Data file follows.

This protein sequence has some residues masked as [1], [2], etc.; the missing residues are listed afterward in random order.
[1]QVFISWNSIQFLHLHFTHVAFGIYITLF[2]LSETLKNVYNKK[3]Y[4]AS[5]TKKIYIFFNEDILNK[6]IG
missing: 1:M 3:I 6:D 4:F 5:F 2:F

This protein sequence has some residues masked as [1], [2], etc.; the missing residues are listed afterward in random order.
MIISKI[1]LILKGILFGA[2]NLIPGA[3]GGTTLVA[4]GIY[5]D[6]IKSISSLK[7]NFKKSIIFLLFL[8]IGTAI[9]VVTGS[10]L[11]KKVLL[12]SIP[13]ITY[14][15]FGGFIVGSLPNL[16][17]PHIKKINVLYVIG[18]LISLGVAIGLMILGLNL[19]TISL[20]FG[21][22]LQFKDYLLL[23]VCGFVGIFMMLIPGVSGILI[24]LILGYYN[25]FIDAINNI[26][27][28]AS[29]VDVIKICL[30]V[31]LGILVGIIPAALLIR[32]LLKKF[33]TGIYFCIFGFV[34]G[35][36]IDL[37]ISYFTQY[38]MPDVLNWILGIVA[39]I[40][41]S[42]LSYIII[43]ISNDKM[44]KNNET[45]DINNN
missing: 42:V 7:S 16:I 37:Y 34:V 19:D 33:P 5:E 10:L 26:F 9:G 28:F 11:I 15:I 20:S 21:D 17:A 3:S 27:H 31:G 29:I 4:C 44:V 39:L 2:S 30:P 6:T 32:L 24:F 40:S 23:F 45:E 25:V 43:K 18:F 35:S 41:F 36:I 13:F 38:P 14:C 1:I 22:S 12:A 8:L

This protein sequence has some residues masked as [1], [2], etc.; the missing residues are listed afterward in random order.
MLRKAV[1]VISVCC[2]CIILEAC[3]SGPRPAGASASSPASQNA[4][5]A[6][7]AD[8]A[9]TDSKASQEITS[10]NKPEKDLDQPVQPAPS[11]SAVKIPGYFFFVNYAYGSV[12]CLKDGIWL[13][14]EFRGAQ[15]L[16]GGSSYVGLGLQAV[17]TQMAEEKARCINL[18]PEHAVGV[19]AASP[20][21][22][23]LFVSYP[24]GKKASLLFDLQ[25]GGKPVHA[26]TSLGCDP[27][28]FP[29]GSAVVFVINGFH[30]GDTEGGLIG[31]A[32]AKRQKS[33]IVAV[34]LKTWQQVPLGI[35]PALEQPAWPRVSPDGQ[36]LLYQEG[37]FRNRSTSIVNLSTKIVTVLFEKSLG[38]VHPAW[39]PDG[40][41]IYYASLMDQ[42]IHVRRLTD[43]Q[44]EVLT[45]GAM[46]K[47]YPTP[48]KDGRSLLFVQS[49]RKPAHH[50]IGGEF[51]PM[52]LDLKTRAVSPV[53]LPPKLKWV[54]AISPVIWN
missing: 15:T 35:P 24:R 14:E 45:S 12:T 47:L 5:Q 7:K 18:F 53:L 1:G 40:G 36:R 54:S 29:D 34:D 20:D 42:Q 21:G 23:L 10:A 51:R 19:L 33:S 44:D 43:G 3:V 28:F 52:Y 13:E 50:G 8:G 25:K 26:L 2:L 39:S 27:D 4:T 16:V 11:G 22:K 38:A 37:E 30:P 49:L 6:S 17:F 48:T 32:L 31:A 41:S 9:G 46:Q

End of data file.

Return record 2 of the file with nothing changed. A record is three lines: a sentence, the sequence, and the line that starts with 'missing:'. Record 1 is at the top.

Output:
This protein sequence has some residues masked as [1], [2], etc.; the missing residues are listed afterward in random order.
MIISKI[1]LILKGILFGA[2]NLIPGA[3]GGTTLVA[4]GIY[5]D[6]IKSISSLK[7]NFKKSIIFLLFL[8]IGTAI[9]VVTGS[10]L[11]KKVLL[12]SIP[13]ITY[14][15]FGGFIVGSLPNL[16][17]PHIKKINVLYVIG[18]LISLGVAIGLMILGLNL[19]TISL[20]FG[21][22]LQFKDYLLL[23]VCGFVGIFMMLIPGVSGILI[24]LILGYYN[25]FIDAINNI[26][27][28]AS[29]VDVIKICL[30]V[31]LGILVGIIPAALLIR[32]LLKKF[33]TGIYFCIFGFV[34]G[35][36]IDL[37]ISYFTQY[38]MPDVLNWILGIVA[39]I[40][41]S[42]LSYIII[43]ISNDKM[44]KNNET[45]DINNN
missing: 42:V 7:S 16:I 37:Y 34:V 19:D 33:P 5:E 10:L 26:F 9:G 28:F 11:I 15:I 20:S 21:D 17:A 3:S 27:H 31:G 29:I 4:C 44:V 39:L 2:S 30:P 6:T 32:L 24:F 40:S 23:F 45:E 25:V 43:K 18:F 35:S 41:F 36:I 13:F 38:P 14:C 1:I 22:S 12:A 8:L